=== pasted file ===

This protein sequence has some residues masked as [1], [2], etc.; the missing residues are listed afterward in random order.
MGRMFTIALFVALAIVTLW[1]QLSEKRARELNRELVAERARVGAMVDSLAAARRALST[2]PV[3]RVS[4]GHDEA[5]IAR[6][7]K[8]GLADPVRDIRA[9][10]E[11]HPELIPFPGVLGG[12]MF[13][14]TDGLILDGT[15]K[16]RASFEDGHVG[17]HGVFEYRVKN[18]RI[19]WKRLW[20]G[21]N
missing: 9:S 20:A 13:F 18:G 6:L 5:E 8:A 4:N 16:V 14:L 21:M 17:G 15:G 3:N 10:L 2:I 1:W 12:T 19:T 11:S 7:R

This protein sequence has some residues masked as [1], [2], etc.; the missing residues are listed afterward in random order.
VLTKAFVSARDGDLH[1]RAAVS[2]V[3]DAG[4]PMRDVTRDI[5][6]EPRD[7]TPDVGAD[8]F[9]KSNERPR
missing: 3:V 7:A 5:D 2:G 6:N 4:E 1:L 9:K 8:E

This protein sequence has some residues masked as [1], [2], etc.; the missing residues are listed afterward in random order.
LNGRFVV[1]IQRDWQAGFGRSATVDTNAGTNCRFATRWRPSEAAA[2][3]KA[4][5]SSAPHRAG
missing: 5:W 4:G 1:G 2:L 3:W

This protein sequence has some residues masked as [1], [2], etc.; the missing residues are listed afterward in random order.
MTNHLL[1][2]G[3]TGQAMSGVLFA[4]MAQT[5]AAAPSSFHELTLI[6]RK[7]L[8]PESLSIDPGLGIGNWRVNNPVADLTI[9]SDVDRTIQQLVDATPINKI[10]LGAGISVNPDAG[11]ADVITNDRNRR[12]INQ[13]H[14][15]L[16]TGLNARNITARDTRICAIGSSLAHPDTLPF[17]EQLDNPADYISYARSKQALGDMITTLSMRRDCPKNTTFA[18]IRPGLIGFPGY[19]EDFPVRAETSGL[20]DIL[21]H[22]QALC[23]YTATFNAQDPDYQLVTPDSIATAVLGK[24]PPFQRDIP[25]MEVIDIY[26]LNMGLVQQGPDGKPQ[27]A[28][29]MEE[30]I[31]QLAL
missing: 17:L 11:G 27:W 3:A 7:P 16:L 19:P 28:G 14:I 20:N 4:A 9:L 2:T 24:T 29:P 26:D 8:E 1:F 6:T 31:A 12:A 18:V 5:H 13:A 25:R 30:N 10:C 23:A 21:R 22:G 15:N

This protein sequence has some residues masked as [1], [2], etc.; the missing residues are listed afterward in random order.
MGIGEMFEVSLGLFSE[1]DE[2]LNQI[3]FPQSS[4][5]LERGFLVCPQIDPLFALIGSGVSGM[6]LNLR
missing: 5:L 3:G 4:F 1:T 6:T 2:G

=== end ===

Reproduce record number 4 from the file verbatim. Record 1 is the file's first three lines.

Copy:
This protein sequence has some residues masked as [1], [2], etc.; the missing residues are listed afterward in random order.
MTNHLL[1][2]G[3]TGQAMSGVLFA[4]MAQT[5]AAAPSSFHELTLI[6]RK[7]L[8]PESLSIDPGLGIGNWRVNNPVADLTI[9]SDVDRTIQQLVDATPINKI[10]LGAGISVNPDAG[11]ADVITNDRNRR[12]INQ[13]H[14][15]L[16]TGLNARNITARDTRICAIGSSLAHPDTLPF[17]EQLDNPADYISYARSKQALGDMITTLSMRRDCPKNTTFA[18]IRPGLIGFPGY[19]EDFPVRAETSGL[20]DIL[21]H[22]QALC[23]YTATFNAQDPDYQLVTPDSIATAVLGK[24]PPFQRDIP[25]MEVIDIY[26]LNMGLVQQGPDGKPQ[27]A[28][29]MEE[30]I[31]QLAL
missing: 17:L 11:G 27:W 3:A 7:P 16:L 19:P 28:G 14:I 20:N 4:A 9:L 2:T 24:T 29:P 26:D 8:E 1:F 6:T 31:A 12:A 18:V 5:H 13:A 25:R 30:N 10:C 23:A 21:R 22:G 15:N